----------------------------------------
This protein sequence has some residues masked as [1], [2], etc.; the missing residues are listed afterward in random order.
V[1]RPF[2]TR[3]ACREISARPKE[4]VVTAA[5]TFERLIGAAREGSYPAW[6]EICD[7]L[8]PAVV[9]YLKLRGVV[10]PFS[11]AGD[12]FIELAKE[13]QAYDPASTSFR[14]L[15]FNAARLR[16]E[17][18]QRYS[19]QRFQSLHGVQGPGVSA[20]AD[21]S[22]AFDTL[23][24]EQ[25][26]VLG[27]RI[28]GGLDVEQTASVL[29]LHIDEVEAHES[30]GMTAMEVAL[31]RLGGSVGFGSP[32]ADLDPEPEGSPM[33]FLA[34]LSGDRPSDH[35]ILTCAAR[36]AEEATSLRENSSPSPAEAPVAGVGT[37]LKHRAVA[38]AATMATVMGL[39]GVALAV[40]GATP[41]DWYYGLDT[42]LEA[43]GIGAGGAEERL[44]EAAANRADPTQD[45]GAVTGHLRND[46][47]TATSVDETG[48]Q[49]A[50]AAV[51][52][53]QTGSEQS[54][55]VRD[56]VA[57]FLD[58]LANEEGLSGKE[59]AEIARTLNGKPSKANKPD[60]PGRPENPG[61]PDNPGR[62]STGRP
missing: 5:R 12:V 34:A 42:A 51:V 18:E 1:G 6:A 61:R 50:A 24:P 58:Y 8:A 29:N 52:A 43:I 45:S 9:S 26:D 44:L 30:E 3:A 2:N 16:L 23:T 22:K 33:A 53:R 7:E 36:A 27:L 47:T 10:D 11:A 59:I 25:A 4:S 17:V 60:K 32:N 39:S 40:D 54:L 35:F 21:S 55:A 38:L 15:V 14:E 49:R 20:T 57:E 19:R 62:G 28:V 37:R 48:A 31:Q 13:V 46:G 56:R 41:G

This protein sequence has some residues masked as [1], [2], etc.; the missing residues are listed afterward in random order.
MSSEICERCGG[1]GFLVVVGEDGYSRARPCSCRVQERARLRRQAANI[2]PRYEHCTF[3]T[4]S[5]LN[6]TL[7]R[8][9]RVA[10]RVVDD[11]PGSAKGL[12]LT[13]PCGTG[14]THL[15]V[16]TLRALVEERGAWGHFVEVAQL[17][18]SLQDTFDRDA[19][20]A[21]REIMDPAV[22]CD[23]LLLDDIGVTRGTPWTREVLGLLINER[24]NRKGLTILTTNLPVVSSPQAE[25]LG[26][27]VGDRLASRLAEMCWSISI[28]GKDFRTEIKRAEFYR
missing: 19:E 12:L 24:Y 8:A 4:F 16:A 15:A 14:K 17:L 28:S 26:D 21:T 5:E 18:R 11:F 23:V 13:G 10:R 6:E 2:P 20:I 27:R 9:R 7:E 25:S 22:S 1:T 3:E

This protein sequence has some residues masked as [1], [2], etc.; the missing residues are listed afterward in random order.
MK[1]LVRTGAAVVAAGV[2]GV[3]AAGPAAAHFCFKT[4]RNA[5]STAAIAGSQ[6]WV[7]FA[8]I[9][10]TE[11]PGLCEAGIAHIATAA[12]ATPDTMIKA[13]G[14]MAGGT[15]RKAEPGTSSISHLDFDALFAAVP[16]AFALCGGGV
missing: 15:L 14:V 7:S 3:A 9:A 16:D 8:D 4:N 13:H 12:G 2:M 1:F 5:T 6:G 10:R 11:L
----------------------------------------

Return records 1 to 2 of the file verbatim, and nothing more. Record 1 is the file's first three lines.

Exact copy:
This protein sequence has some residues masked as [1], [2], etc.; the missing residues are listed afterward in random order.
V[1]RPF[2]TR[3]ACREISARPKE[4]VVTAA[5]TFERLIGAAREGSYPAW[6]EICD[7]L[8]PAVV[9]YLKLRGVV[10]PFS[11]AGD[12]FIELAKE[13]QAYDPASTSFR[14]L[15]FNAARLR[16]E[17][18]QRYS[19]QRFQSLHGVQGPGVSA[20]AD[21]S[22]AFDTL[23][24]EQ[25][26]VLG[27]RI[28]GGLDVEQTASVL[29]LHIDEVEAHES[30]GMTAMEVAL[31]RLGGSVGFGSP[32]ADLDPEPEGSPM[33]FLA[34]LSGDRPSDH[35]ILTCAAR[36]AEEATSLRENSSPSPAEAPVAGVGT[37]LKHRAVA[38]AATMATVMGL[39]GVALAV[40]GATP[41]DWYYGLDT[42]LEA[43]GIGAGGAEERL[44]EAAANRADPTQD[45]GAVTGHLRND[46][47]TATSVDETG[48]Q[49]A[50]AAV[51][52][53]QTGSEQS[54][55]VRD[56]VA[57]FLD[58]LANEEGLSGKE[59]AEIARTLNGKPSKANKPD[60]PGRPENPG[61]PDNPGR[62]STGRP
missing: 5:R 12:V 34:A 42:A 51:V 18:E 1:G 6:A 61:R 50:A 24:P 58:Y 8:A 29:N 52:A 43:I 45:S 9:S 26:D 44:L 30:E 3:A 2:N 16:L 23:T 22:K 33:A 53:R 7:E 36:A 27:L 47:T 10:D 11:A 59:I 25:A 4:S 17:V 60:K 32:N 39:S 40:D 54:L 35:F 21:S 55:A 38:L 15:V 14:E 49:R 20:T 57:E 19:R 62:G 28:V 37:R 48:A 31:Q 13:V 46:G 56:R 41:G

This protein sequence has some residues masked as [1], [2], etc.; the missing residues are listed afterward in random order.
MSSEICERCGG[1]GFLVVVGEDGYSRARPCSCRVQERARLRRQAANI[2]PRYEHCTF[3]T[4]S[5]LN[6]TL[7]R[8][9]RVA[10]RVVDD[11]PGSAKGL[12]LT[13]PCGTG[14]THL[15]V[16]TLRALVEERGAWGHFVEVAQL[17][18]SLQDTFDRDA[19][20]A[21]REIMDPAV[22]CD[23]LLLDDIGVTRGTPWTREVLGLLINER[24]NRKGLTILTTNLPVVSSPQAE[25]LG[26][27]VGDRLASRLAEMCWSISI[28]GKDFRTEIKRAEFYR
missing: 19:E 12:L 24:Y 8:A 4:F 16:A 15:A 14:K 17:L 28:S 26:D 21:T 5:E 18:R 11:F 23:V 13:G 10:R 6:E 2:P 20:I 27:R 9:R 7:E 25:S 22:S 1:T 3:E